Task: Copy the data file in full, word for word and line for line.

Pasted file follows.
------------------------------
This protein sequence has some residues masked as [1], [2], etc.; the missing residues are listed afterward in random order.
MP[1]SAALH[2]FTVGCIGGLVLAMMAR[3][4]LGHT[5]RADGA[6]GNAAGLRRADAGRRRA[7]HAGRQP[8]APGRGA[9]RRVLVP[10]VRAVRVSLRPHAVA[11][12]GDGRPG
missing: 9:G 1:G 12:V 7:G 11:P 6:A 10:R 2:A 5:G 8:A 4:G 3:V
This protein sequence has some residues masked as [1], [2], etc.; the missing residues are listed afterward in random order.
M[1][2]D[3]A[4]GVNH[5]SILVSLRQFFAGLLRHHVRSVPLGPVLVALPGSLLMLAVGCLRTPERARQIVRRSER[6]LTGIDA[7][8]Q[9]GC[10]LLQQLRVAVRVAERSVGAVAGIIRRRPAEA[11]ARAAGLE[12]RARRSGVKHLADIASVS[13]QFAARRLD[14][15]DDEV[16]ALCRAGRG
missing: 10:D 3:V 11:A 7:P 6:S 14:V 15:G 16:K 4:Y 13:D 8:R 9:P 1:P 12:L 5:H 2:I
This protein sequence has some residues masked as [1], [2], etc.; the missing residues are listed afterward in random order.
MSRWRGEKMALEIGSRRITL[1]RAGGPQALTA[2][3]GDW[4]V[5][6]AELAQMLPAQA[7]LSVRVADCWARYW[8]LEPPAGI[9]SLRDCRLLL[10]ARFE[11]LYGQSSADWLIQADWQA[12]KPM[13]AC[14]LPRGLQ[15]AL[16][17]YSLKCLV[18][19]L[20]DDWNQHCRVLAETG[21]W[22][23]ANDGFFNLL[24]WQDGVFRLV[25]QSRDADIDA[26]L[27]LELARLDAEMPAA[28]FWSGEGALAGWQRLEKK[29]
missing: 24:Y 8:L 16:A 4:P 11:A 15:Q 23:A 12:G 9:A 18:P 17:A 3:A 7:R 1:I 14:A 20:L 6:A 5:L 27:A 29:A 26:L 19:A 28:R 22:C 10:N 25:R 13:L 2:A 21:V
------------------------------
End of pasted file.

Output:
This protein sequence has some residues masked as [1], [2], etc.; the missing residues are listed afterward in random order.
MP[1]SAALH[2]FTVGCIGGLVLAMMAR[3][4]LGHT[5]RADGA[6]GNAAGLRRADAGRRRA[7]HAGRQP[8]APGRGA[9]RRVLVP[10]VRAVRVSLRPHAVA[11][12]GDGRPG
missing: 9:G 1:G 12:V 7:G 11:P 6:A 10:R 2:A 5:G 8:A 4:G 3:V
This protein sequence has some residues masked as [1], [2], etc.; the missing residues are listed afterward in random order.
M[1][2]D[3]A[4]GVNH[5]SILVSLRQFFAGLLRHHVRSVPLGPVLVALPGSLLMLAVGCLRTPERARQIVRRSER[6]LTGIDA[7][8]Q[9]GC[10]LLQQLRVAVRVAERSVGAVAGIIRRRPAEA[11]ARAAGLE[12]RARRSGVKHLADIASVS[13]QFAARRLD[14][15]DDEV[16]ALCRAGRG
missing: 10:D 3:V 11:A 7:P 6:S 14:V 15:G 16:K 4:Y 13:D 8:R 9:P 1:P 12:L 5:H 2:I
This protein sequence has some residues masked as [1], [2], etc.; the missing residues are listed afterward in random order.
MSRWRGEKMALEIGSRRITL[1]RAGGPQALTA[2][3]GDW[4]V[5][6]AELAQMLPAQA[7]LSVRVADCWARYW[8]LEPPAGI[9]SLRDCRLLL[10]ARFE[11]LYGQSSADWLIQADWQA[12]KPM[13]AC[14]LPRGLQ[15]AL[16][17]YSLKCLV[18][19]L[20]DDWNQHCRVLAETG[21]W[22][23]ANDGFFNLL[24]WQDGVFRLV[25]QSRDADIDA[26]L[27]LELARLDAEMPAA[28]FWSGEGALAGWQRLEKK[29]
missing: 24:Y 8:L 16:A 4:P 11:A 15:Q 23:A 12:G 9:A 18:P 17:A 3:A 7:R 1:I 14:A 20:L 6:A 5:L 27:A 29:A 26:L 19:A 28:R 22:C 10:N 25:R 13:L 2:A 21:V